What I am not sure of is - is it Indian sugar companies or Brazilian sugar companies (Cosan) that benefit the most. The deficit is in India - so the exporters to India (Brazil) should benefit more. That is something we will figure out only as time passes.
If Indian FMCG stocks lose their safe haven status, where will the long-only funds park their money if markets tank? Last year, FMCG stocks had negative beta for a time with the Sensex. My suspicion is - this time it might be tech (Infosys). Again that is something we will figure out only as time passes.
Also got out of Torrent Power when it spiked today. This was an indirect play on Adani Power IPO. This company doesn't talk to investors at all, and its financials look suspiciously clean for a power company that is on a capex spree. Maybe it runs up another 20% if Adani Power opens up with a bang. But the way Adani Enterprises has traded in past 2 weeks, I am not that sure.
Monday, August 10, 2009
I had first looked at this company in May 2007 - the last time it filed its DRHP in anticipation of an IPO. At that time, I thought this company would be a great short if it ever got listed, and I continue to believe so. Shorting this and going long NTPC (govt owned thermal power company) will likely make a lot of money if held over a long period of time.
The company's ROI is close to 5%, and it appears to have always been below 5%. The company survives on generous equity infusions by the government each year. What it means is that over the long run, the company will repeatedly dilute its equity holders to fund future mega-projects. The government of India has really sent taxpayer's money down the drain with this company.
Now the bulls might argue that the company has always been on a capex spree as it was developing new projects, so its important to ex Capital work in progress (CWIP) from the asset base to calculate ROI, as the CWIP doesn't generate earnings. But we can argue the same for NTPC. Like for like ROI for NHPC is substantially lower.
Developing a hydro project takes more time than thermal, so NTPC's capacity growth should be higher than NHPC. So not only will NTPC grow faster, but because of its higher ROI, it will need to dilute lesser to fund its growth. If the market gives NHPC a nice pop on the opening day so that its P/B discount to NTPC narrows, it might be a great time to put on the trade.
What I am not sure is of the funding cost of this trade. And whether one can really put on this trade considering the only way to short in India is through futures.
Sunday, August 09, 2009
Wednesday, August 05, 2009
June qtr results were quite good for GSK, like for all other FMCG companies. GSK is at 20x and I have been thinking whether it is time to exit. The only reason not to sell is - Nestle, Colgate, HUVR are all trading in high 20x - low 30x. Even the mid-cap Indian FMCG companies like Godrej are now trading at 23x. GSK is one of the cheaper FMCG stocks around!!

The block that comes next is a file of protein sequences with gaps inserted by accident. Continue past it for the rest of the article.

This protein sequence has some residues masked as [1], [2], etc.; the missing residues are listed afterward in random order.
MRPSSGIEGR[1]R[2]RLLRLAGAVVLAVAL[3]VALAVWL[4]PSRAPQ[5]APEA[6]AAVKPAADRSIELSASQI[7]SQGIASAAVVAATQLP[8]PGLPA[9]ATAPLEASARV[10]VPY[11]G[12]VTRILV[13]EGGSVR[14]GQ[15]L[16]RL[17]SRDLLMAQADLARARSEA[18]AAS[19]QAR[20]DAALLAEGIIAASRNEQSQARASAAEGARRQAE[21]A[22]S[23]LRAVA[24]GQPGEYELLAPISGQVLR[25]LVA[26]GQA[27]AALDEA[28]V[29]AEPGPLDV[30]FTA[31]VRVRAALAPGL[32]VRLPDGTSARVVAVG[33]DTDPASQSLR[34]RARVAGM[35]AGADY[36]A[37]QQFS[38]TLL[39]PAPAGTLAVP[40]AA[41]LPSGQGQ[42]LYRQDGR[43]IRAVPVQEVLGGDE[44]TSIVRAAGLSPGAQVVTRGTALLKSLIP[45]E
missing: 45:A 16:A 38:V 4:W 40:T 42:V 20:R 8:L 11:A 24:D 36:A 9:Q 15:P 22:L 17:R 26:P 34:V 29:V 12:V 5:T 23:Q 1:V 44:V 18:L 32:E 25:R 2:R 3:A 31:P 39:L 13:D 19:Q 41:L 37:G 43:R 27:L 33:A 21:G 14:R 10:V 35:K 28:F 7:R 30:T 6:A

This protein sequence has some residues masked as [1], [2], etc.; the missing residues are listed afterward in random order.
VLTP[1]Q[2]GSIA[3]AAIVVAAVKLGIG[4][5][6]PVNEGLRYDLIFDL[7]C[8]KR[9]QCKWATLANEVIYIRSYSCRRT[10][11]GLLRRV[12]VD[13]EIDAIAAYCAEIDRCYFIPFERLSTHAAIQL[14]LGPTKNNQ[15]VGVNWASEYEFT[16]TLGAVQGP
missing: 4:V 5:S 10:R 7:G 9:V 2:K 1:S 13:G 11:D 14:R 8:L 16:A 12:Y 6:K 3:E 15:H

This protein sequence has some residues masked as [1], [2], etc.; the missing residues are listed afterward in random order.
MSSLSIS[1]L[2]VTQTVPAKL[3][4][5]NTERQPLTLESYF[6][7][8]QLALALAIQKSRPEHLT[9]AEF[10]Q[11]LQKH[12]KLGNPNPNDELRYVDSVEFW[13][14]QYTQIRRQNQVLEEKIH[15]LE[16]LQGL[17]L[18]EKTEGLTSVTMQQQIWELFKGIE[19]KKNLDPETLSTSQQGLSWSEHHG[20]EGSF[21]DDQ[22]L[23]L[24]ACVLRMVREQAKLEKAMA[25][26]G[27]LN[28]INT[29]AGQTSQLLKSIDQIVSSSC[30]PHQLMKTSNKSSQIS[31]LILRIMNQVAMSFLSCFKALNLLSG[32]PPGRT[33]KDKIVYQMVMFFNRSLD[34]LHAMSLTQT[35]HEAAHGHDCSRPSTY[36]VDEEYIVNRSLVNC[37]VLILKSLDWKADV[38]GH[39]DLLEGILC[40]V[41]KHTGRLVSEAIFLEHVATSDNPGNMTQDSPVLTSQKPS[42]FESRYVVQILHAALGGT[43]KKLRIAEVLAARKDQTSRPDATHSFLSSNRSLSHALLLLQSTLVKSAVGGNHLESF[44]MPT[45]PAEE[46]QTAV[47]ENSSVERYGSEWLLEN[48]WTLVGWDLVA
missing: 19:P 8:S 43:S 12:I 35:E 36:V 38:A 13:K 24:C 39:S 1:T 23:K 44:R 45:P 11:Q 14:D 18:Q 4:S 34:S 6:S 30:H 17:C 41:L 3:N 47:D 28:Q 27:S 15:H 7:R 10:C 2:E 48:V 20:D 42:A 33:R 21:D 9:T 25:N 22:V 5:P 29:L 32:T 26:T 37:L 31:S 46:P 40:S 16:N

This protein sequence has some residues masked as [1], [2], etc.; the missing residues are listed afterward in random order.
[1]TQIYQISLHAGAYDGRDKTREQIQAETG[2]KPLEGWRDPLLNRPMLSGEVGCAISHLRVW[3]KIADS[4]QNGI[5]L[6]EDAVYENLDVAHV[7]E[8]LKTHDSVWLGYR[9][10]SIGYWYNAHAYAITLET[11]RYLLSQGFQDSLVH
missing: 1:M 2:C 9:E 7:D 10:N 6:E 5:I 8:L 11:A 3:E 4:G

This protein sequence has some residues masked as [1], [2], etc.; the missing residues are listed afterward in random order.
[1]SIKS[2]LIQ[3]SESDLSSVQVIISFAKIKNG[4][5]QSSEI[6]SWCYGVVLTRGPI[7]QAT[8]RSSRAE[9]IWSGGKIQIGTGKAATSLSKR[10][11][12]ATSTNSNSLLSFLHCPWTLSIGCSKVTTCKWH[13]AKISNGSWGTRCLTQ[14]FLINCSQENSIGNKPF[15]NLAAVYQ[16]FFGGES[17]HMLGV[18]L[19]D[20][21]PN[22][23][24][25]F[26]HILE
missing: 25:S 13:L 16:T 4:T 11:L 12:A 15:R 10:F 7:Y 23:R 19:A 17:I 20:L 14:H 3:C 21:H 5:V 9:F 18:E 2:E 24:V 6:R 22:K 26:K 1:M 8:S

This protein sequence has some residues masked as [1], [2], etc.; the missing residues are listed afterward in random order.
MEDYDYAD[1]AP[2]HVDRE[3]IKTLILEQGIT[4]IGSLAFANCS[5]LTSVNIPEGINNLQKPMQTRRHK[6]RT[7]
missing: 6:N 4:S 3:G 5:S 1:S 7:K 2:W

Colgate has had the best growth numbers over last 3 years. GSK and Nestle growth has not been dramatically different over the past 3 years. Nestle has been trading at 25x levels for past 3 years. Is it very unreasonable to bet that GSK moves higher from here?
I am getting tempted to take money out of FMCG stocks and move into media stocks. I doubt there are positive earnings surprises left in FMCG, but it is possible that ad inflation pick up in India again later this year. India is a consumption growth story.
Tuesday, August 04, 2009
This is why I went long CTSH, short Infy in early June - CTSH has a better growth profile than Infy. CTSH used to trade at a wide premium to Infy till a year ago - right now Infy trades at a premium to CTSH. Since I initiated the long-short, Infy's premium has grown a bit. As I had mentioned then, we will need at least two quarterly reports out of CTSH for markets to realize its superior growth profile. We got one today.
There are 5 kind of NCD's. Option III is effectively a zero coupon bond, which would have the max capital appreciation if yields were to compress. I have applied for this one. Issue is open till 15th August.
Friday, July 31, 2009
Unilever is barely growing its volumes - growth there is being led by pricing. The other three are growing very well on volume and pricing. Unilever, Nestle and Colgate are all trading in 25x-30x PE band. GSK is trading at 18x-20x. If GSK keeps up the growth momentum it has shown in the last several quarters, I wouldn't be surprised if the valuation gap closes. This is what has happened with Colgate over last 2 years vs Nestle.
Disclosure: Own GSK, positions might change at any time.
Thursday, July 30, 2009
Tuesday, July 28, 2009
Monday, July 27, 2009
Saturday, July 25, 2009
Thursday, July 23, 2009
Wednesday, July 22, 2009
Tuesday, July 21, 2009
- Russia’s unit case volume declined 9 percent in the quarter, reflecting the impact of a continued challenging macroeconomic environment. Russia is struggling - this might impact PM and BAT due to downtrading.
- Unit case volume growth in Northwest Europe was partially offset by weakness in Spain and Eastern Europe due to significant macroeconomic challenges in those regions.
- Strong unit case volume growth of 6 percent in the quarter was led by a 6 percent increase in Mexico, a 5 percent increase in Brazil and a 6 percent increase in Argentina. Latam is up 6% on volumes in 1H - thats good news for the other beverage companies.